At the same time, gold mining shares comprised about 14 percent of the U.S. traded stocks that Vinik Asset Management reported owning. As signs increased that the economy is improving without causing inflation, gold and mining stocks plunged in April, leading to losses for billionaire investors John Paulson and Paul Singer as well as Vinik.
Vinik Asset Management’s largest holding, the Market Vectors Gold Miners (GDX) exchange-traded fund, has lost 36 percent this year. Barrick Gold Corp. (ABX), his second-biggest holding, has declined 43 percent, and NovaGold Resources Inc. (NG) has lost 45 percent.
A broad macro bet had marked the end of Vinik’s career at Fidelity Magellan, a growth fund formerly run by Vinik’s mentor Peter Lynch. During the fourth quarter of 1995 and first quarter of 1996, Vinik cut Fidelity Magellan’s technology holdings to 3.5 percent of net assets from 40 percent, stating that revenue growth was slowing at such companies. He simultaneously plowed 21 percent of the fund into U.S. Treasuries.
The move generated an outcry from shareholders who complained that Fidelity Magellan shouldn’t be investing in bonds. Vinik, who beat the market with average annual returns of 18 percent through 1995, left Boston-based Fidelity the next May and Magellan finished the year with a total return of 12 percent, about half the 23 percent gain recorded by the S&P 500.
This isn’t the first time that Vinik has stepped back from managing hedge funds. He gave back most of about $4.2 billion to investors in late 2000 after generating a 46 percent return during the first nine months of that year. After a four-year break, Vinik started accepting capital again, mainly to invest his own money along with cash from friends, family and a few outside clients.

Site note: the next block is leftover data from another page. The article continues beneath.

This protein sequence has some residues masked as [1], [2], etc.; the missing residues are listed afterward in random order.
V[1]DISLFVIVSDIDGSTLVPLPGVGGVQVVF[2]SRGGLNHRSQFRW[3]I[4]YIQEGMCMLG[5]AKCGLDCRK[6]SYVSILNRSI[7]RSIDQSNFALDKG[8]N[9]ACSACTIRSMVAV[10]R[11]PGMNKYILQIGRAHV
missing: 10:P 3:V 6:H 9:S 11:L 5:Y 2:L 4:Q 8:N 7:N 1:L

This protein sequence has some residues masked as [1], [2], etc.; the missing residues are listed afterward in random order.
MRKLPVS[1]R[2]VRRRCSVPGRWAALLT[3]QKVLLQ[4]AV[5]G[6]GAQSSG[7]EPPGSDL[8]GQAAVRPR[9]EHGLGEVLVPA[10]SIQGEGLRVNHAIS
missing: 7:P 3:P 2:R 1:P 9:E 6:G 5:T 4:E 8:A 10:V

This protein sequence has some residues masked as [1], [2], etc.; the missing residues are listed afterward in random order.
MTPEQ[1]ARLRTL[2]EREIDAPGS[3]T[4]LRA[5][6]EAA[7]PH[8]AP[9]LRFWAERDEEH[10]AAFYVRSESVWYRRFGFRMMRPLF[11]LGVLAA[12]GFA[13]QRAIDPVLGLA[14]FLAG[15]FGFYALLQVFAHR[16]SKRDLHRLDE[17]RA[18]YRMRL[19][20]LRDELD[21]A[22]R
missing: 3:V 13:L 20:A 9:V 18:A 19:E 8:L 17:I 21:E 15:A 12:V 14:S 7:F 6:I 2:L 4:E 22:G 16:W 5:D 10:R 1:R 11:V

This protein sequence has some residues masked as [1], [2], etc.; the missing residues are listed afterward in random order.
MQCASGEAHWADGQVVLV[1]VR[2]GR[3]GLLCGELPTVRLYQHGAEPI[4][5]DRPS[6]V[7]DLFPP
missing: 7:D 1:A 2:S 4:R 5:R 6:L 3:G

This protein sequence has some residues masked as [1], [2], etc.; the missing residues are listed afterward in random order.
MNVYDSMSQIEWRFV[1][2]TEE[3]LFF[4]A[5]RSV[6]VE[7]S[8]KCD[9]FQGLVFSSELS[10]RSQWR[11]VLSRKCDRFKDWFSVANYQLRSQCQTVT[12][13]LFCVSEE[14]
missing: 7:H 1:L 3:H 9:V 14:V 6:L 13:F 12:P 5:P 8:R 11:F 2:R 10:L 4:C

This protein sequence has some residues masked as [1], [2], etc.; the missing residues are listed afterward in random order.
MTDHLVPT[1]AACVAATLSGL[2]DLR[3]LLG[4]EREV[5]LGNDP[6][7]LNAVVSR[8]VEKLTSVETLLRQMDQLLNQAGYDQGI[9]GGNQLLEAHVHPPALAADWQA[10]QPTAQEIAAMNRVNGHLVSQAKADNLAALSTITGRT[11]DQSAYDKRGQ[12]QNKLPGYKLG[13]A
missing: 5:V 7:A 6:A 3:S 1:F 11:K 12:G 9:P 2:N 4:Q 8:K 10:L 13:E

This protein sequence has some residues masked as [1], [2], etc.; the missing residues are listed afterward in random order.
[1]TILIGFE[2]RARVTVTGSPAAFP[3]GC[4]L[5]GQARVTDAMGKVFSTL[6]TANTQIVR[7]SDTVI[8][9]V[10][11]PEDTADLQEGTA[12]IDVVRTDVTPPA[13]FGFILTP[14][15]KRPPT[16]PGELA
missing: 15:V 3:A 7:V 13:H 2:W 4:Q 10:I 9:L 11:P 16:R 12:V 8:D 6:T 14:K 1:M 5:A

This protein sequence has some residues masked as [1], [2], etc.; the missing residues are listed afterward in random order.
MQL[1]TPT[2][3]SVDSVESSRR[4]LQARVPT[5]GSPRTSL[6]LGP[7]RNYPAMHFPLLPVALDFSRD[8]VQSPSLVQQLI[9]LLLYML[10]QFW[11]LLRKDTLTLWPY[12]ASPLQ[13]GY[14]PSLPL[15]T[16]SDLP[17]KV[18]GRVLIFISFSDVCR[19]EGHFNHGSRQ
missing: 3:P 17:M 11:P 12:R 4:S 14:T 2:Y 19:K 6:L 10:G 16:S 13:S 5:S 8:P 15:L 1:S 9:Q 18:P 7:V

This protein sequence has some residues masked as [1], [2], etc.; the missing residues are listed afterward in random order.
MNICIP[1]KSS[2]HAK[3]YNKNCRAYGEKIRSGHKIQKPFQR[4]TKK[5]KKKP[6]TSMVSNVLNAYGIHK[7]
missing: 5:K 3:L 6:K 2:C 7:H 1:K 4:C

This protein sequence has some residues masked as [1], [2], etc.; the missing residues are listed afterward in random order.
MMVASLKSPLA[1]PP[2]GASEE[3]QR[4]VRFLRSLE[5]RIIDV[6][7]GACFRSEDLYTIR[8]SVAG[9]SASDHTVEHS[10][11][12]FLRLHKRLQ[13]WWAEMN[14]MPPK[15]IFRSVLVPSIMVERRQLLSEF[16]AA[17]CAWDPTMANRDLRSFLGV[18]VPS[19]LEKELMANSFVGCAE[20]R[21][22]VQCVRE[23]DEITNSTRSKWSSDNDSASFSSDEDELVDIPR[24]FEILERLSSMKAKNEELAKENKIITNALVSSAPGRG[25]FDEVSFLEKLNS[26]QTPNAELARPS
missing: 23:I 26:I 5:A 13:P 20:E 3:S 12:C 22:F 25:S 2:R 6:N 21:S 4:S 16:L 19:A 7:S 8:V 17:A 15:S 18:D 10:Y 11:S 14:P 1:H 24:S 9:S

In today’s letter, Vinik said that his team would “work tirelessly” to produce the best possible returns for investors during the next two months. “The liquidity of our portfolio has improved dramatically” over the last several weeks, Vinik said in the letter, adding that the firm expects to be “100 percent cash” by June 30.
Vinik said he plans to focus on Tampa Bay Sports and Entertainment, the parent company for the Lightning, as well as his charitable foundation and family. The Lightning, which Vinik purchased along with the St. Pete Times Forum in February 2010 for $110 million, had the third-worst record in the National Hockey League this year.
Mike Gordon and Mark Hostetter, Vinik’s co-founders, are also planning to spend more time with family and charitable endeavors, according to the letter. Portfolio managers Doug Gordon, Jon Hilsabeck and Don Jabro plan to start an long-short equities hedge fund based in Boston, Vinik said, while Iben intends to form his own independent investment management company, possibly based in Vinik Asset Management’s Tampa office.
Hostetter, vice chairman of Vinik Asset Management, declined to comment on the decision.